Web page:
It was 1.30am at the Sheng Siong supermarket in Khatib Central, and Mr Arnold Alcones, 31, was dragging his suitcase down almost empty aisles. The flight attendant had got off a plane an hour ago and was itching for supper.
"I like that they don't increase the prices here even though it is open 24 hours, unlike other convenience stores, where the prices are generally higher," he said, leaving with carrot juice, carrots, grapes and cherry tomatoes.
At the same outlet, personal assistant Eliza Puay, 36, was picking up lemons, diapers and a bottle of meat-braising sauce. She told The Straits Times: "I have four kids between three and 15 years old. During the day, it's almost impossible to shop."
Be it to satisfy late-night hunger pangs, or a yen for a more serene shopping experience, more people are getting their groceries in the wee hours and supermarket chains here are opening more 24-hour stores to cater to them.
There are now more than 130 supermarket stores that are open 24 hours, including smaller ones, such as FairPrice outlets at Block 107, Tampines Street 11, and Block 57, New Upper Changi Road.
The largest supermarket chain, FairPrice, introduced its 24-hour concept in 2008 and now has 50 out of 121 outlets that stay open all night. Sheng Siong converted 27 of its 33 stores into 24-hour ones last year, up from just three in 2012. Cold Storage has four such outlets and Giant has 38. Smaller player Prime, one of the early movers in 2005, also has 10 stores that cater to night owls.
One well-known pioneer is, of course, Mustafa Centre in Little India, which started 24-hour operations in 2003. Till today, all its departments - from its supermarket and travel agency, to its pharmacy and post office - stay open all night long.
The greater prevalence of round-the-clock shopping reflects the changing lifestyles of Singaporeans, said retail expert Amos Tan, who lectures at Singapore Polytechnic's business school. "People now work longer hours and flexible shifts, so to them, a supermarket closing at 9pm is considered early. And convenience stores may not stock the products they are looking for."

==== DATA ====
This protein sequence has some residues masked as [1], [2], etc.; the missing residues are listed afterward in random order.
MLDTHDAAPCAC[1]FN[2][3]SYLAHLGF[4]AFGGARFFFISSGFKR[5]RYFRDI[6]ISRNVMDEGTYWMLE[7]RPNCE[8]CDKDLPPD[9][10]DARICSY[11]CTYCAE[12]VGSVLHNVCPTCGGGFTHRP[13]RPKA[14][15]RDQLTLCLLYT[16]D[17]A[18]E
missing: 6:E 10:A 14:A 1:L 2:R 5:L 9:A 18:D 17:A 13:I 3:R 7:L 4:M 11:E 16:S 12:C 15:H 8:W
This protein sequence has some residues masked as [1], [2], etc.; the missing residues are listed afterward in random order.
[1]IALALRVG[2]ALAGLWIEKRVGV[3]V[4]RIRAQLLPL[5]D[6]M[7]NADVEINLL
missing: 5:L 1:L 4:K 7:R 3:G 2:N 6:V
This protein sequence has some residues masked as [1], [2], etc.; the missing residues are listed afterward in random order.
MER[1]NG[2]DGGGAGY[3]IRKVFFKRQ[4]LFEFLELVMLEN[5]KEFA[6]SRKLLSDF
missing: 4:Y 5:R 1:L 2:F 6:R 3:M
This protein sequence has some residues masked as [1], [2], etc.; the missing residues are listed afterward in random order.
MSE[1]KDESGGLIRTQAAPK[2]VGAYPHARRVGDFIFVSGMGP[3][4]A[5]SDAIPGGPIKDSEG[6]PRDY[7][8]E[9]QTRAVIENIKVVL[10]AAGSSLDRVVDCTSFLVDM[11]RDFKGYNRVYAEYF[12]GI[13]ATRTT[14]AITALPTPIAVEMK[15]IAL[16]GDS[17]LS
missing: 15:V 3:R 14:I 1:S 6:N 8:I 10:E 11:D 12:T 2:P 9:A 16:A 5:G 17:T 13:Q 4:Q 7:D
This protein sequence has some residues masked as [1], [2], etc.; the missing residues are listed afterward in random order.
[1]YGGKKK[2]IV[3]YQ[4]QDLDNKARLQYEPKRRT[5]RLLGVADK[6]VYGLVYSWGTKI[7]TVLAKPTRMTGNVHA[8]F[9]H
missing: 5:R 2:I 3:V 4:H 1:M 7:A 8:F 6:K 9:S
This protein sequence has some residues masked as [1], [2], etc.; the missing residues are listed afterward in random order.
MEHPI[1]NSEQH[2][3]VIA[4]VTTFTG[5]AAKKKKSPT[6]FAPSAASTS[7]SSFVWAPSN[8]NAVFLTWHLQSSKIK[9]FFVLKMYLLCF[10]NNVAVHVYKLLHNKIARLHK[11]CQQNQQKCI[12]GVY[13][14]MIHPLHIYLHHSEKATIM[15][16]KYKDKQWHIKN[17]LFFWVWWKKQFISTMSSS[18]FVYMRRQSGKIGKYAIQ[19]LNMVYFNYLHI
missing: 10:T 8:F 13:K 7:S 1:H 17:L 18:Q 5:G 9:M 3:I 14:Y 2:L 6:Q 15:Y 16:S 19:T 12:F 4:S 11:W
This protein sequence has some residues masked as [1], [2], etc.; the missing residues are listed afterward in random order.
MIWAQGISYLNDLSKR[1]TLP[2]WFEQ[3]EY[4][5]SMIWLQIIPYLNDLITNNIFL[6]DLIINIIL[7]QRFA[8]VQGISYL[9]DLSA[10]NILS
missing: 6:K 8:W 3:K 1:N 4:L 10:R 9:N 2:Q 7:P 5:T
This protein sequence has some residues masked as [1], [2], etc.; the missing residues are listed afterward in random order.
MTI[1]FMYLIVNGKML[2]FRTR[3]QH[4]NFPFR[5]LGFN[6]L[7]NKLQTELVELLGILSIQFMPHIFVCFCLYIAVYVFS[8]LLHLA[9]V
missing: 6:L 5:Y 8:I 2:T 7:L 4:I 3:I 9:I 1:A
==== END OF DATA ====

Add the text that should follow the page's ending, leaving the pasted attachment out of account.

At a FairPrice store at Khatib Central, Mr Tan Loon Kit, 51, and Madam Teo Wee Hui, 44, both taxi drivers, were with their six-year-old son on a midnight excursion to buy frozen fish fillets and rice for the next day's lunch.
Restaurant supervisor Bryan Dantes, 37, was craving chips and soft drinks after his shift ended at 11.30pm.
Meanwhile, at Bishan's Giant store, administrative manager Susan Tan, 56, said shopping at midnight was not necessarily faster, as only one or two counters were open, even though there were fewer people.
"I usually buy from the other supermarkets which have better products, but when I work late, this is the only one that's open," said Ms Tan, picking up some fruit and vegetables for cooking the next day.
Behind her was master's degree student Srinivas Shanker, who bought some nutrition bars and biscuits following an evening class at Singapore Management University. "This place is convenient for snack runs when I'm studying late into the night," he said.
While FairPrice and Sheng Siong could not provide exact figures, both chains said they have seen an increase in the number of people shopping late at night.
But even though sales have gone up, costs can add up too.
The longer hours come with additional electricity and labour costs.Sheng Siong, for instance, pays night-shift staff about 13 per cent more than those who work during the day.
Still, 24-hour operations do provide convenience not just to consumers, but also retailers. Supermarket chains say it gives them more time to replenish stocks and tidy the store for the morning crowd. Fresh produce is usually delivered in the early hours of the morning.
For Singapore, the greater availability of late-night stores can help burnish its image as a vibrant shopping destination.
This can help "position Singapore as a city that never sleeps", said retail expert Mr Tan. Tourists can also buy local goods from supermarket stores such as FairPrice, he added.
But the post-midnight shopping experience can yield surprises. That was what polytechnic student Jeremy Sim, 18, and his friends discovered at Khatib Central FairPrice on their way to a party early on Wednesday morning.
"We're going to buy beer, beer and more beer," he told The Straits Times.
But when he took the bottles to the check-out counter, the cashier shook her head - that particular outlet does not have a licence to sell alcohol between midnight and 6am. He gasped and sighed.
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